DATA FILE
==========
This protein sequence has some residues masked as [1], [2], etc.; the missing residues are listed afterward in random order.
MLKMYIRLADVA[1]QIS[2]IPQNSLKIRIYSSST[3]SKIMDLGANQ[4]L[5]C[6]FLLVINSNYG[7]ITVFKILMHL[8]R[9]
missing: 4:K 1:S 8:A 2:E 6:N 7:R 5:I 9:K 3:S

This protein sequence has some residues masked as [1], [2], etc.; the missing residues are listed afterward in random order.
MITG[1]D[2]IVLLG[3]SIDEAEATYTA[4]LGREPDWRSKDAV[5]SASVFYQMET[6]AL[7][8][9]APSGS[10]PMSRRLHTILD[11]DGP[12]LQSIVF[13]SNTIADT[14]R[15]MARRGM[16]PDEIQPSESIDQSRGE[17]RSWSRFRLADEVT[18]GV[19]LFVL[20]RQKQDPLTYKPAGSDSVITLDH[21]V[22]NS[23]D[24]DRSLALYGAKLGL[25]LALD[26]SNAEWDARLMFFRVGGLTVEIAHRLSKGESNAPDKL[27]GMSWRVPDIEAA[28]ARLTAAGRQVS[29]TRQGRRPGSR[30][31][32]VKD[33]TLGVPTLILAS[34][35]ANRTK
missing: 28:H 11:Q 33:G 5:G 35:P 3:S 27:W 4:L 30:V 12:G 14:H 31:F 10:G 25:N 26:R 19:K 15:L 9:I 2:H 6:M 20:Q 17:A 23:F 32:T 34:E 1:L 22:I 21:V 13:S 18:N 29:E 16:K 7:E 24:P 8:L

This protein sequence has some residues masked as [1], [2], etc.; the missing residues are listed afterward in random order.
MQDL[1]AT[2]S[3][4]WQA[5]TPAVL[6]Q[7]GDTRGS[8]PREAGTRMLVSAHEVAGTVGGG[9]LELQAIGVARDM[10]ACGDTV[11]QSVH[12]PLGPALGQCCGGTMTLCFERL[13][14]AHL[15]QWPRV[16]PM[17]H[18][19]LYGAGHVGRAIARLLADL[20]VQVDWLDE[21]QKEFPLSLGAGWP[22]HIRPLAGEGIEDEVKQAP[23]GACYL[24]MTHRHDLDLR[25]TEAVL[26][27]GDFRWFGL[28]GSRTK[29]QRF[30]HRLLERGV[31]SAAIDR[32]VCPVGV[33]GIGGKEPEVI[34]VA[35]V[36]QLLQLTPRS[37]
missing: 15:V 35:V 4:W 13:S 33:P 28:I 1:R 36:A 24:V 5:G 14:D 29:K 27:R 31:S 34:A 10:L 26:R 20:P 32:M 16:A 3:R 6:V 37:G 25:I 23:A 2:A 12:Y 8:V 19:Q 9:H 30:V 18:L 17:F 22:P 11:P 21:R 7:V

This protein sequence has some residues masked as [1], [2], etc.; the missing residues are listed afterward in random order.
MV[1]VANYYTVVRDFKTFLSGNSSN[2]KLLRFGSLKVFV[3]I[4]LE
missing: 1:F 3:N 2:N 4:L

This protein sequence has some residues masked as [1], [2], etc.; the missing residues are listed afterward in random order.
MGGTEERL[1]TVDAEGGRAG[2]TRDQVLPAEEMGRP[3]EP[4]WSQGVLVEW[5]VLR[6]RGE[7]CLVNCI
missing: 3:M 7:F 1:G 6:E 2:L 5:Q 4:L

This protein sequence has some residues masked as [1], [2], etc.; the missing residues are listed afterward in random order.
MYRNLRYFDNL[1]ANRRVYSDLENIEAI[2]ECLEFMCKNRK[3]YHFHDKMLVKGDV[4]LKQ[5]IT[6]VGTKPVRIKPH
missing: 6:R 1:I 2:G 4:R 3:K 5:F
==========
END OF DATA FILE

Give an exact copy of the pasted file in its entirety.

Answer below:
This protein sequence has some residues masked as [1], [2], etc.; the missing residues are listed afterward in random order.
MLKMYIRLADVA[1]QIS[2]IPQNSLKIRIYSSST[3]SKIMDLGANQ[4]L[5]C[6]FLLVINSNYG[7]ITVFKILMHL[8]R[9]
missing: 4:K 1:S 8:A 2:E 6:N 7:R 5:I 9:K 3:S

This protein sequence has some residues masked as [1], [2], etc.; the missing residues are listed afterward in random order.
MITG[1]D[2]IVLLG[3]SIDEAEATYTA[4]LGREPDWRSKDAV[5]SASVFYQMET[6]AL[7][8][9]APSGS[10]PMSRRLHTILD[11]DGP[12]LQSIVF[13]SNTIADT[14]R[15]MARRGM[16]PDEIQPSESIDQSRGE[17]RSWSRFRLADEVT[18]GV[19]LFVL[20]RQKQDPLTYKPAGSDSVITLDH[21]V[22]NS[23]D[24]DRSLALYGAKLGL[25]LALD[26]SNAEWDARLMFFRVGGLTVEIAHRLSKGESNAPDKL[27]GMSWRVPDIEAA[28]ARLTAAGRQVS[29]TRQGRRPGSR[30][31][32]VKD[33]TLGVPTLILAS[34][35]ANRTK
missing: 28:H 11:Q 33:G 5:G 35:P 3:S 27:W 4:L 30:V 12:G 14:H 31:F 10:G 25:N 26:R 19:K 15:L 9:I 2:H 6:M 20:Q 17:A 23:F 32:T 34:E 1:L 22:I 21:V 13:S 18:N 29:E 16:K 7:E 24:P 8:L

This protein sequence has some residues masked as [1], [2], etc.; the missing residues are listed afterward in random order.
MQDL[1]AT[2]S[3][4]WQA[5]TPAVL[6]Q[7]GDTRGS[8]PREAGTRMLVSAHEVAGTVGGG[9]LELQAIGVARDM[10]ACGDTV[11]QSVH[12]PLGPALGQCCGGTMTLCFERL[13][14]AHL[15]QWPRV[16]PM[17]H[18][19]LYGAGHVGRAIARLLADL[20]VQVDWLDE[21]QKEFPLSLGAGWP[22]HIRPLAGEGIEDEVKQAP[23]GACYL[24]MTHRHDLDLR[25]TEAVL[26][27]GDFRWFGL[28]GSRTK[29]QRF[30]HRLLERGV[31]SAAIDR[32]VCPVGV[33]GIGGKEPEVI[34]VA[35]V[36]QLLQLTPRS[37]
missing: 15:V 35:V 4:W 13:S 33:P 28:I 1:R 36:A 24:V 5:G 14:D 29:K 27:R 31:S 34:A 10:L 26:R 20:P 32:M 16:A 3:R 6:V 37:G 25:I 23:A 2:A 12:Y 8:V 19:Q 9:H 30:V 18:L 17:F 22:P 11:P 21:R 7:V

This protein sequence has some residues masked as [1], [2], etc.; the missing residues are listed afterward in random order.
MV[1]VANYYTVVRDFKTFLSGNSSN[2]KLLRFGSLKVFV[3]I[4]LE
missing: 1:F 3:N 2:N 4:L

This protein sequence has some residues masked as [1], [2], etc.; the missing residues are listed afterward in random order.
MGGTEERL[1]TVDAEGGRAG[2]TRDQVLPAEEMGRP[3]EP[4]WSQGVLVEW[5]VLR[6]RGE[7]CLVNCI
missing: 3:M 7:F 1:G 6:E 2:L 5:Q 4:L

This protein sequence has some residues masked as [1], [2], etc.; the missing residues are listed afterward in random order.
MYRNLRYFDNL[1]ANRRVYSDLENIEAI[2]ECLEFMCKNRK[3]YHFHDKMLVKGDV[4]LKQ[5]IT[6]VGTKPVRIKPH
missing: 6:R 1:I 2:G 4:R 3:K 5:F